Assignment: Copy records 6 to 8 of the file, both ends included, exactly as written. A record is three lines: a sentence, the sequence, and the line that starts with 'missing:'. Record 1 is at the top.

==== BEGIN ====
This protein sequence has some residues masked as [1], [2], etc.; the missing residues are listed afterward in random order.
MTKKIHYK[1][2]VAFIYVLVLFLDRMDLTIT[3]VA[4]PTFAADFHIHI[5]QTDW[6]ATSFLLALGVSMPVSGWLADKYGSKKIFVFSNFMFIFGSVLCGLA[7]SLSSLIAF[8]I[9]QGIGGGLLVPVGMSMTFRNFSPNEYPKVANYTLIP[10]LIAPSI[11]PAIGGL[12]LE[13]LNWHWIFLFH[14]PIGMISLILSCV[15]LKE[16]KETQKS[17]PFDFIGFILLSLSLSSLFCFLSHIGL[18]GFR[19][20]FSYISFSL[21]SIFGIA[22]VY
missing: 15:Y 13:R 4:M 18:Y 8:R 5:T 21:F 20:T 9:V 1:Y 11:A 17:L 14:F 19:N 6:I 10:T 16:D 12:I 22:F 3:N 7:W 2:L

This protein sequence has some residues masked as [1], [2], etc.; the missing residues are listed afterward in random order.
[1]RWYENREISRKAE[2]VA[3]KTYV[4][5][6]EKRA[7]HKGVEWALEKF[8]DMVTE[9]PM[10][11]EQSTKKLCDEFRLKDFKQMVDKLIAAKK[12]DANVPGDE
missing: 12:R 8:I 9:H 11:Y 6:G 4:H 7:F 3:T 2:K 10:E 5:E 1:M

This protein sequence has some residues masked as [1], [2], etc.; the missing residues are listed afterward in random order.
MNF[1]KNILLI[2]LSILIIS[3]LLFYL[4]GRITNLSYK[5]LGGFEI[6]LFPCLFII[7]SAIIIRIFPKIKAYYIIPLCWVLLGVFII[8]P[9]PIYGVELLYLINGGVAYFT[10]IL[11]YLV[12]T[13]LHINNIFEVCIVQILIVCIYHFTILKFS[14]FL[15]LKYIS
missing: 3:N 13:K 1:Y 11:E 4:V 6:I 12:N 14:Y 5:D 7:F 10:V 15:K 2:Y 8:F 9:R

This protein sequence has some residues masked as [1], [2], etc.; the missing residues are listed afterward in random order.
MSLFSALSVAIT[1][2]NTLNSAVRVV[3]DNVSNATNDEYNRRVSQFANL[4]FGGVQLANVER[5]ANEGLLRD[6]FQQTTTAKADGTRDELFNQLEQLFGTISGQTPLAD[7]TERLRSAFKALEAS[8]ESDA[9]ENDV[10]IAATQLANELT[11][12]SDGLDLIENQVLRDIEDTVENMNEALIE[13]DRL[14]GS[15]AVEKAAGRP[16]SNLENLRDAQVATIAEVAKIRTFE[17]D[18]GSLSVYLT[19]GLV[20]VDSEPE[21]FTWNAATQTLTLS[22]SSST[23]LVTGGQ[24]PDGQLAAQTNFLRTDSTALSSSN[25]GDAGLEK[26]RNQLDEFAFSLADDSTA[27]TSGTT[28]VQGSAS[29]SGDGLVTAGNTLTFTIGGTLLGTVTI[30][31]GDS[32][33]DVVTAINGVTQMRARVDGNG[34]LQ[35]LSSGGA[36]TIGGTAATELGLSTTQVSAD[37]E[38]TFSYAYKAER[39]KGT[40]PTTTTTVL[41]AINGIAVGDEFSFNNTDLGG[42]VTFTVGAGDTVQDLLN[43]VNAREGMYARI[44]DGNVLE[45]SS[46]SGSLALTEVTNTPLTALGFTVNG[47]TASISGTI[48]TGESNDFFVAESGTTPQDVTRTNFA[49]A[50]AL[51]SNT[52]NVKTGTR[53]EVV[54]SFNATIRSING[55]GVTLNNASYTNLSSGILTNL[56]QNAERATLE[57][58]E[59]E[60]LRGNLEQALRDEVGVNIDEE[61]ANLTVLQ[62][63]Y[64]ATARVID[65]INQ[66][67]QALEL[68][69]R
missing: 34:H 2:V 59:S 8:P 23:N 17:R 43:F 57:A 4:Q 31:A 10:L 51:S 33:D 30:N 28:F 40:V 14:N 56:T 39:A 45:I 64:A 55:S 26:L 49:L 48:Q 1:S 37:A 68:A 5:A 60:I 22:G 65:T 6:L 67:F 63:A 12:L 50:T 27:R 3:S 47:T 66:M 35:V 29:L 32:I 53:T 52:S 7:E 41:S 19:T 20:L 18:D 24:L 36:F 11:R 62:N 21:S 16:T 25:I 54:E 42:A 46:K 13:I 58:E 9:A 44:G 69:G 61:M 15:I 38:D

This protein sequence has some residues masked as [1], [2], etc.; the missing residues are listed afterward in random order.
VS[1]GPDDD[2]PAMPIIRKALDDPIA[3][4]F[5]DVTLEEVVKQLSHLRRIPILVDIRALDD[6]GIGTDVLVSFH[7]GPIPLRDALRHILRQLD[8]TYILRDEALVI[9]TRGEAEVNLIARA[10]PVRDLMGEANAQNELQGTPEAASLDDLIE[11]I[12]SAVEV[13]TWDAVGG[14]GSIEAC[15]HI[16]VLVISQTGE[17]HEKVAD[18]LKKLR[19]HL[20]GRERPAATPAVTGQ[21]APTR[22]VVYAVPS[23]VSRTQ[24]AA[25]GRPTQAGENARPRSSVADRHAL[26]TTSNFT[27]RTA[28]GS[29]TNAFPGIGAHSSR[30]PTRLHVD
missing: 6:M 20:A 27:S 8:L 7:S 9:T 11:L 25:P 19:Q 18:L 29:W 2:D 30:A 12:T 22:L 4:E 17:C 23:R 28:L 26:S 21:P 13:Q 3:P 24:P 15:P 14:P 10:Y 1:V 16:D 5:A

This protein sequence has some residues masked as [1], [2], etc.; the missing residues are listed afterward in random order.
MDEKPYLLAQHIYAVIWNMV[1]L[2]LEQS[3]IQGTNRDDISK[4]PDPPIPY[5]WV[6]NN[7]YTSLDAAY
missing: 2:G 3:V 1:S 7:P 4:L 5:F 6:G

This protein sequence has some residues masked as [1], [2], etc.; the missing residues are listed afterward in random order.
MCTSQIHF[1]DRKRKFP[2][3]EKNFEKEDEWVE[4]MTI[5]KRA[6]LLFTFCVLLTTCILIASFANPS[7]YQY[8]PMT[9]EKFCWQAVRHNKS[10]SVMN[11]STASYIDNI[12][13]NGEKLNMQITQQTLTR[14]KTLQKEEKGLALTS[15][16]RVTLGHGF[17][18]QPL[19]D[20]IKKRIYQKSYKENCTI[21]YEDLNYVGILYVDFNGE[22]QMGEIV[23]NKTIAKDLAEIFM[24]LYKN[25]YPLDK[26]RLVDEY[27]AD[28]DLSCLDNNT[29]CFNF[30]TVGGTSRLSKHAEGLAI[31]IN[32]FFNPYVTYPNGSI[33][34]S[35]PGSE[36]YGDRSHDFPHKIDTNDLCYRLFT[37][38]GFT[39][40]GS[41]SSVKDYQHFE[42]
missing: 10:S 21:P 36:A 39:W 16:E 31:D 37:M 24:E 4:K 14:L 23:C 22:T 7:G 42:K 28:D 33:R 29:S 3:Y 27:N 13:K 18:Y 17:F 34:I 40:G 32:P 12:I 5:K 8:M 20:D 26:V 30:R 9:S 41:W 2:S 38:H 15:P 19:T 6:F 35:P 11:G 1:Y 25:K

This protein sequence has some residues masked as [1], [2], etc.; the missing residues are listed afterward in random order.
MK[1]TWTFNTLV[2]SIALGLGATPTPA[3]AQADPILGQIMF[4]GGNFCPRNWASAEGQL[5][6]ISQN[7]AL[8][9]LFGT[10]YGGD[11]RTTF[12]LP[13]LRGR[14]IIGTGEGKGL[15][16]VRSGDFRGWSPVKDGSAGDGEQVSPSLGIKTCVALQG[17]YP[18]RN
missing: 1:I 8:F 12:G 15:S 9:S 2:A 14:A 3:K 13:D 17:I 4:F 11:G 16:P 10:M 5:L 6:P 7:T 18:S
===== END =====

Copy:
This protein sequence has some residues masked as [1], [2], etc.; the missing residues are listed afterward in random order.
MDEKPYLLAQHIYAVIWNMV[1]L[2]LEQS[3]IQGTNRDDISK[4]PDPPIPY[5]WV[6]NN[7]YTSLDAAY
missing: 2:G 3:V 1:S 7:P 4:L 5:F 6:G

This protein sequence has some residues masked as [1], [2], etc.; the missing residues are listed afterward in random order.
MCTSQIHF[1]DRKRKFP[2][3]EKNFEKEDEWVE[4]MTI[5]KRA[6]LLFTFCVLLTTCILIASFANPS[7]YQY[8]PMT[9]EKFCWQAVRHNKS[10]SVMN[11]STASYIDNI[12][13]NGEKLNMQITQQTLTR[14]KTLQKEEKGLALTS[15][16]RVTLGHGF[17][18]QPL[19]D[20]IKKRIYQKSYKENCTI[21]YEDLNYVGILYVDFNGE[22]QMGEIV[23]NKTIAKDLAEIFM[24]LYKN[25]YPLDK[26]RLVDEY[27]AD[28]DLSCLDNNT[29]CFNF[30]TVGGTSRLSKHAEGLAI[31]IN[32]FFNPYVTYPNGSI[33][34]S[35]PGSE[36]YGDRSHDFPHKIDTNDLCYRLFT[37][38]GFT[39][40]GS[41]SSVKDYQHFE[42]
missing: 10:S 21:P 36:A 39:W 16:E 31:D 37:M 24:E 4:K 14:L 23:C 22:T 7:G 42:K 28:D 33:R 29:S 3:Y 27:N 13:K 18:Y 17:F 34:I 40:G 32:P 12:I 5:K 8:M 20:D 26:V 30:R 9:S 41:W 2:S 38:H 15:P 19:T 6:F 35:P 11:G 1:Y 25:K

This protein sequence has some residues masked as [1], [2], etc.; the missing residues are listed afterward in random order.
MK[1]TWTFNTLV[2]SIALGLGATPTPA[3]AQADPILGQIMF[4]GGNFCPRNWASAEGQL[5][6]ISQN[7]AL[8][9]LFGT[10]YGGD[11]RTTF[12]LP[13]LRGR[14]IIGTGEGKGL[15][16]VRSGDFRGWSPVKDGSAGDGEQVSPSLGIKTCVALQG[17]YP[18]RN
missing: 1:I 8:F 12:G 15:S 9:S 2:A 14:A 3:K 13:D 17:I 4:F 11:G 16:P 10:M 5:L 6:P 7:T 18:S